You don’t have to be a grownup to understand that there is blatant sexism in the fashion industry — and an 8-year-old girl named Daisy is proof of that.
The Wiltshire, England, resident was out shopping with her mom when she noticed a big difference in the apparel for boys and girls: The shirts for boys had inspirational and exciting sayings like “Think outside the box,” “hero,” and “Desert adventure awaits” on them, while the girls’ shirts had superficial slogans like “I feel fabulous,” “beautiful,” and even just “Hey.” Understandably, Daisy wants to be offered encouraging clothing, and “Hey” doesn’t quite do the trick.
“It’s unfair because everyone thinks that girls should just be pretty and boys should just be adventurous. … I think that’s wrong because why should boys’ and girls’ clothes even be separated, because we’re just as good as each other,” she tells her mom, who caught the inspiring moment on camera.
Daisy walks back and forth between the racks to demonstrate the difference. “Look, boys get ‘Think outside the box,’ which means, be adventurous, go for your dreams … and [girls get] ‘Hey’: What does that mean?! What does that inspire you to do?” Absolutely nothing.
Daisy likes adventure — which explains why she’s wearing a karate uniform — and she wants clothes to match her personality, not what people think her personality should be. “You’re my hero, and you like green, why don’t we just get you the boys’ top?” her mom asks. Daisy nods.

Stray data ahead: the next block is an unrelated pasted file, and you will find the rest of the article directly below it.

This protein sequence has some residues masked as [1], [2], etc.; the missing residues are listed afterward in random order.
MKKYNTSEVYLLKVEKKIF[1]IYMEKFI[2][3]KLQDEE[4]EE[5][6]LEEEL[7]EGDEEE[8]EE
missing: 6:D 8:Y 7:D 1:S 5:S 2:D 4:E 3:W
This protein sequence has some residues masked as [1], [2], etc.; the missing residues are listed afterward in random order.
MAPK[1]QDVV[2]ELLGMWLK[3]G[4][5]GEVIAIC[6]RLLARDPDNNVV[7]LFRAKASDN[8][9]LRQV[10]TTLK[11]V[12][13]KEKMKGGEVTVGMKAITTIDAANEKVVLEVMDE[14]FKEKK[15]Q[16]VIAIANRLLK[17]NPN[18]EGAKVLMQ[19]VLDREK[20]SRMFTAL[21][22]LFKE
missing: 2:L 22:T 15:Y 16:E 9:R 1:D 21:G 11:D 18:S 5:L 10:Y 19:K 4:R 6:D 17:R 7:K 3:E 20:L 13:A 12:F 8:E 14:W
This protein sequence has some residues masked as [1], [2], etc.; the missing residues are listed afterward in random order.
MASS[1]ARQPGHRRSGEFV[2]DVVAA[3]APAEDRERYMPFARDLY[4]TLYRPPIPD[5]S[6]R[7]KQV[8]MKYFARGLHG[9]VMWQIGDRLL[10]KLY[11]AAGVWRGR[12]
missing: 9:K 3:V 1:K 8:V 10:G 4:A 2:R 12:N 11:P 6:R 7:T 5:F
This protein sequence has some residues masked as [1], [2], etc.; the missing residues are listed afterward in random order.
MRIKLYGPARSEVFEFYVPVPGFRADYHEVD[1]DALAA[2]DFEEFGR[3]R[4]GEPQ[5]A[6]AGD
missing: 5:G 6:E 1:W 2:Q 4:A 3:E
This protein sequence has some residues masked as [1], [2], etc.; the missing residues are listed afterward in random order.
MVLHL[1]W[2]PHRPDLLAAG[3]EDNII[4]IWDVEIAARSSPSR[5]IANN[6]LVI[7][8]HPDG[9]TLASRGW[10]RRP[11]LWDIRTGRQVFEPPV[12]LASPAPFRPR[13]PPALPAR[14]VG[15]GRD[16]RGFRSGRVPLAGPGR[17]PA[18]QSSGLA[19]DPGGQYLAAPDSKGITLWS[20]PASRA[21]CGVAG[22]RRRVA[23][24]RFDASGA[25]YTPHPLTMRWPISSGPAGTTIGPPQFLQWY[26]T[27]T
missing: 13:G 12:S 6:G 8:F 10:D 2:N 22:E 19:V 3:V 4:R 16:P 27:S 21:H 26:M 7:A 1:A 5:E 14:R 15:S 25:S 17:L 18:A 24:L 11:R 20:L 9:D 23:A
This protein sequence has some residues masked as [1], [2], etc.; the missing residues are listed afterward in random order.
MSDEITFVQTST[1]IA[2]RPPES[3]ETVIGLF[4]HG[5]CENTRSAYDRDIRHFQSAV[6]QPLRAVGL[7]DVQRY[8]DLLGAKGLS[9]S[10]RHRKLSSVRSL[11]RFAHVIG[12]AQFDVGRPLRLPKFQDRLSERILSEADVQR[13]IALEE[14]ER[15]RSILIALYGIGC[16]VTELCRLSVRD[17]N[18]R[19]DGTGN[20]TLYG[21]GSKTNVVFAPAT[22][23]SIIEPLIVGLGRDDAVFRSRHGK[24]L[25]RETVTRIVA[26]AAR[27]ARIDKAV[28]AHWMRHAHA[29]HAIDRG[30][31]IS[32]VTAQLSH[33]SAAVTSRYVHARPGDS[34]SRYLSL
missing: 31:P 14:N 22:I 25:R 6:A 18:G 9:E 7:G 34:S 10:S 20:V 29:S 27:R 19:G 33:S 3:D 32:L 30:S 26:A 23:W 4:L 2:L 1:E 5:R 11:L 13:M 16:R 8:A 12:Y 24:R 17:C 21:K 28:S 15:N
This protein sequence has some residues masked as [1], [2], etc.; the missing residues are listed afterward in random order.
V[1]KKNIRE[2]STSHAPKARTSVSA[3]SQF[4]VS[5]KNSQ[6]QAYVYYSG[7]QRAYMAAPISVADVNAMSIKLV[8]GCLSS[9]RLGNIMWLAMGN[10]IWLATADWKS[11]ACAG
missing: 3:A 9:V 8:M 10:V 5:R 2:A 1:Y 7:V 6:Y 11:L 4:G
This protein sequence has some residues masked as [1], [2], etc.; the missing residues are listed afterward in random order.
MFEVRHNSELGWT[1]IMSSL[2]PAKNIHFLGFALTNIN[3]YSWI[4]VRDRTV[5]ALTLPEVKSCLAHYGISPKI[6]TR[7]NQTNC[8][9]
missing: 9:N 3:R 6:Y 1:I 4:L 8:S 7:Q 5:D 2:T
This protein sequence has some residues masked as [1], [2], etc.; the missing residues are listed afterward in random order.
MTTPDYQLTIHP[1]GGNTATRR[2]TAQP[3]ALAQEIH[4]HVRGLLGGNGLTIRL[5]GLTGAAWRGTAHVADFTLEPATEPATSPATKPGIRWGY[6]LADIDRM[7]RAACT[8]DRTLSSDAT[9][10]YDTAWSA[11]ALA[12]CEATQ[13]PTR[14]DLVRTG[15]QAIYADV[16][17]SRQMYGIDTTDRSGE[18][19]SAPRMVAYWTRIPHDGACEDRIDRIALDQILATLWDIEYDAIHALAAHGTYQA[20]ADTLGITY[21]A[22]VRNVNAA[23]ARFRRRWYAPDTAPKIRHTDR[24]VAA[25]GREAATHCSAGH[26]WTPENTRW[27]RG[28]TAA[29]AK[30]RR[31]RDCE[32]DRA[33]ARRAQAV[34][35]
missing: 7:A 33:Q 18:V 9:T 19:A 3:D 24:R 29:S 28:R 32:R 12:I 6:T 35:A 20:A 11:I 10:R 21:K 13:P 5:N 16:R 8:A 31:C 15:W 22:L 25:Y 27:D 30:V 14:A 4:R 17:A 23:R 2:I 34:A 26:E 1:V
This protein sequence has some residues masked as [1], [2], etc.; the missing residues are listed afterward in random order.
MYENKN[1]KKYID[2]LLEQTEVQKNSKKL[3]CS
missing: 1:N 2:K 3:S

But that wasn’t enough for her; Daisy, hero that she is, wants to make an immediate difference, so she takes matters into her own hands and puts a bunch of the boys’ shirts in the girls’ section. “I think the girls want to be heroes, so I’m gonna put them in the girls section,” she says, giggling, with a bunch of shirts in her hand.
Unfortunately, this isn’t the first time people have found inappropriate or sexist clothing in the children’s section. Forever 21 was selling offensive T-shirts with sayings like “Hola ladies,” “Sorry ladies I only date models,” “Ladies man” and “Chicks are all over me” for boys as young as 5 years old. They pulled the items from their site in response to Yahoo Style’s criticism. British retailer Marks & Spencer was attacked for supporting sexist stereotypes after it excluded girls’ outfits from a Natural History Museum clothing range. And Gap was criticized for a “sexist” marketing campaign that referred to a young boy as a “little scholar” and a young girl as a “social butterfly.”
However, with heroes like Daisy out there, we are hopeful that gender-neutral and equally inspiring clothing for all children will soon become the norm.